A six year-old girl died at Male’s ADK hospital on Tuesday shortly after being admitted with dengue fever complicated by respiratory difficulties.
Referred to as ‘Dengue Shock Syndrome’, ‘Dengue Haemorhaggic Fever’, or ‘severe dengue’, this type of complication greatly increases the risk of death in cases as blood pressure drops to dangerous levels.
“The girl was brought in at 4:00pm, gasping, blue, in a critical condition and was taken to the intensive care unit where she died,” said the hospital’s Managing Director, Ahmed Afaal.
Afaal was not yet able to confirm the girl’s home island, but confirmed that there would be a thorough investigation into the case as it involved dengue.
Her death is the first dengue-related death to have been recorded this year. A record 12 deaths last year were mostly children suffering from similar complications. Instances of the disease have been rising steadily both within the Maldives and globally.
Health Minister Dr Ahmed Jamsheed he was unable to comment on the issue, as he said he was engaged in SAARC meetings. He did, however, say that a communicable diseases paper would be discussed at the meeting.
The Centre for Community Health and Disease Control (CCHDC) issued its first warning of the year on March 20, blaming the large amount of construction work in the capital and pools of stagnant water, which serve as breeding grounds for dengue-carrying mosquitoes.
According to the World Health Organisation (WHO) the specific type of insect that carries dengue, the Aedes Aegypti Mosquito, is unusual in that it bites during the daytime. Once infected, humans are the most prominent carriers of the dengue illness, passing the strain on to other mosquitoes when bitten.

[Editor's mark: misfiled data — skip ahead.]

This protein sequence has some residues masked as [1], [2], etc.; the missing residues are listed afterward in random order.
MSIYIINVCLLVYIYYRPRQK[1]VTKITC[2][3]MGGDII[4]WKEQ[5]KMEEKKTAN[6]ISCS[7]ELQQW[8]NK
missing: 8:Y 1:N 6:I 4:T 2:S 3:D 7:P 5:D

The organisation estimates that between 50 and 100 million people a year are infected, with 40 percent of the world’s population at risk. It advises that dengue should be suspected whenever a high fever is accompanied by any of the two following symptoms: severe headaches, pain behind the eyes, muscle and joint pains, nausea, vomiting, swollen glands, a rash.
It can be difficult to distinguish from the milder Chikungunya disease that can last for up to five days. Even healthy adults can be left immobile by dengue for several weeks while the disease runs its course.
Prevention rather than cure
The government has attempted to raise awareness of the disease in order to prevent the spread of what remains an illness without a specific cure.
After last summer’s outbreak was labelled an epidemic by the government, the Maldives National Defence Force (MNDF) was drafted in to assist with spraying breeding sites, although it did encounter difficulties in accessing some sites.
Such instances led to calls from the now Health Minister Ahmed Jamsheed, head of the CCHDC at the time, for the introduction of a Health Protection Bill that would provide “sufficient resources to ongoing efforts on community education, awareness and health promotion, access to premises with mosquito breeding and legal action against those who do not comply with the law or regulations.”
At the time of last month’s warning Public Health Programme Coordinator for the CCHDC, Dr Fathmath Nazla Rafeeq shared her concerns over the lack of public attention to the Centre’s alerts.
“Since December  we had warned about the increase in dengue cases. But most of the people don’t even remember. They assume that mosquitoes should be controlled if there is a dengue outbreak and everything will be okay when authorities spray fog,” Nazla observed. “Therefore, on most islands, its [mosquito control] is highly neglected. Once dengue starts to spread, people panic”.
She also added that another epidemic would be inevitable if the authorities did not consistently eradicate breeding areas.